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Re: Settled: Re: Quit vs Close - Quicklists


Great decision! If the user "quits", the app has the duty to obey! If that wasn't users' will next time he knows the consequence! Also it should be possible for developers to add a "hide all windows" like "Open new Window" (e.g. Firefox does it).

In my opinion the launcher should work with a higher priority like a "task manager" to be able to kill non-responding apps. For Example: If a (self written) script, tool or program running in a closed loop it's hard to open the "system monitor" or "htop" ... right-click the launcher and quit!

Am 26.02.2012 08:26, schrieb Mark Shuttleworth:
No, "Quit" should quit. It might do so graciously, offering you the chance to save files, but the end result should be that the little triangle disappears altogether; the app is stopped.

Am 26.02.2012 10:02, schrieb Paul Sladen:
On Sun, 26 Feb 2012, Jo-Erlend Schinstad wrote:
Or will the launcher wait a certain amount and then kill it,
Waiting, then killing, is generally how forcible-quit systems work.
You send the application a (polite) signal/request, and if it is not
effected during some $timeout you forcibly terminate the list of
processes belonging to that application.

You may have seen sometimes that when an application stops responding,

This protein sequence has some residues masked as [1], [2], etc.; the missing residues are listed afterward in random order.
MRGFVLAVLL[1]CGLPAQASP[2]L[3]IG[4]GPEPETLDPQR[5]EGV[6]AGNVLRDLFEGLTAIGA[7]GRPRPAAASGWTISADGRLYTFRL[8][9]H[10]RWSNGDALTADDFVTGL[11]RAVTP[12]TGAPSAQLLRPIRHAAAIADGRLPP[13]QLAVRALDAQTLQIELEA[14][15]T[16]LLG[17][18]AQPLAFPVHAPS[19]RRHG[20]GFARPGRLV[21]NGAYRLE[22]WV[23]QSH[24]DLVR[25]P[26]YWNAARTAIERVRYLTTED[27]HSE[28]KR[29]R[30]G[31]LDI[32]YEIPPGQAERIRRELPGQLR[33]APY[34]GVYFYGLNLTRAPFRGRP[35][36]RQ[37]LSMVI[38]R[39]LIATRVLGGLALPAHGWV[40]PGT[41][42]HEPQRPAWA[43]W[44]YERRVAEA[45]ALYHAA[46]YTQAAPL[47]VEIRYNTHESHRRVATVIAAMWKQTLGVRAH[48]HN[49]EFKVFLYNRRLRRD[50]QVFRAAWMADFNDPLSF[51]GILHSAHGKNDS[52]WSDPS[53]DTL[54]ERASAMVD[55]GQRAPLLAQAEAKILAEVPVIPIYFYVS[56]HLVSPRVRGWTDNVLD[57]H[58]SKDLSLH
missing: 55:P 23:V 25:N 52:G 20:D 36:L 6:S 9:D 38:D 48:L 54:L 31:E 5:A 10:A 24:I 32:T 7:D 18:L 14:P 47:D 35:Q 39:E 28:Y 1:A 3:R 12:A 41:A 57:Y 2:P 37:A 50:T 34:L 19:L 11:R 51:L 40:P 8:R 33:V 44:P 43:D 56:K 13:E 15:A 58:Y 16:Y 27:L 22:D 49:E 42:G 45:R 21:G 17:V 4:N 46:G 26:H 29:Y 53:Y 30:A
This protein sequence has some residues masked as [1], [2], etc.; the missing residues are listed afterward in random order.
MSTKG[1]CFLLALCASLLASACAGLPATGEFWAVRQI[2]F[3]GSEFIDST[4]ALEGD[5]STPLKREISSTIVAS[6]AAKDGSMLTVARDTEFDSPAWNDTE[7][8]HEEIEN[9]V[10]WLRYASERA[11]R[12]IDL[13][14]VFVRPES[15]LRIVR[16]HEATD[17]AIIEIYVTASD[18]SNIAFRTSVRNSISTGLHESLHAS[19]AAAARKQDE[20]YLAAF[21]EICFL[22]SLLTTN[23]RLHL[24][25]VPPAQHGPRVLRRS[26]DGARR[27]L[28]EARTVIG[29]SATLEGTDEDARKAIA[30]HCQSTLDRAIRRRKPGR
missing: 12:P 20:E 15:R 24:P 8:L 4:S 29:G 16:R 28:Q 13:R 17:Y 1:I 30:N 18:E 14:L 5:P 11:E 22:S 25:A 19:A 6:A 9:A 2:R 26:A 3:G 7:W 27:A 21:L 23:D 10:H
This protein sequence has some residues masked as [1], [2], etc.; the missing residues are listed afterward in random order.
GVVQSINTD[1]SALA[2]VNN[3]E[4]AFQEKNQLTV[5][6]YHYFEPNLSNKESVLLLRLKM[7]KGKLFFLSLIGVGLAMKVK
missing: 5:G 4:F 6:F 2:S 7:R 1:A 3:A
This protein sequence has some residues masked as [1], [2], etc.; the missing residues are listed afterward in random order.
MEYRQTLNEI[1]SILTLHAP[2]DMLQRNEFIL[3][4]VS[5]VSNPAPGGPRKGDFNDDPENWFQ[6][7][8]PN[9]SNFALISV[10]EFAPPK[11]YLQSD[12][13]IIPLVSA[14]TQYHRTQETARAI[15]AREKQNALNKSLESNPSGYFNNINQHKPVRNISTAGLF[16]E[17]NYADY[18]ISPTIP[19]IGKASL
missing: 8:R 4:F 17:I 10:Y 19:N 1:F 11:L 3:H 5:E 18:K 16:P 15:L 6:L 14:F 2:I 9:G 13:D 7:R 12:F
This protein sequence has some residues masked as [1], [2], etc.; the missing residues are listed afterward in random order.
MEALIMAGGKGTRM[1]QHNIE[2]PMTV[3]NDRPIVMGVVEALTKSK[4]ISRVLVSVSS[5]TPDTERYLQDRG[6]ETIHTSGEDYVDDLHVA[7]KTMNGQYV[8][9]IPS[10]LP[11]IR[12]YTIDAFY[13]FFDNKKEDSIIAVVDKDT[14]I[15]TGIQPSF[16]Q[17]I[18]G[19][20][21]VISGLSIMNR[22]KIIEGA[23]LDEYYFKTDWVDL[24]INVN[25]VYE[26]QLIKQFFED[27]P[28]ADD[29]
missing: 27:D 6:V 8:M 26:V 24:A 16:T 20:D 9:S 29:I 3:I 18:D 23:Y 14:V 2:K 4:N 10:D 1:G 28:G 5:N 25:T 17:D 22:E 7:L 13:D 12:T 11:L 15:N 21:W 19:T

its window is faded to grey.  This detection is already there to some

updates to be sent, etc. This can take some time.
The design desire is likely to be "make this closure process faster
than the Quit threshold".  These closure updates are a nice-to-have;
If the power goes off, the kernel crashes, or a digger goes through
the ADSL connection, the closure updates would not be sent either.

If the user has asked that the application to Quit, that's probably
what they should be getting.  At the very least I'd expect eg.
Transmission, to stop tying up resources (screen real estate and

If applications avoid that request still further, by forkbombing new
copies of themselves against the user's will, then I can foresee a
situation where you'd ultimately enforce it with individual sandboxes.

That said, the user is in control here, and applications really should
be designed to respond to the users' wishes, within the temporal
expectations of those users'.


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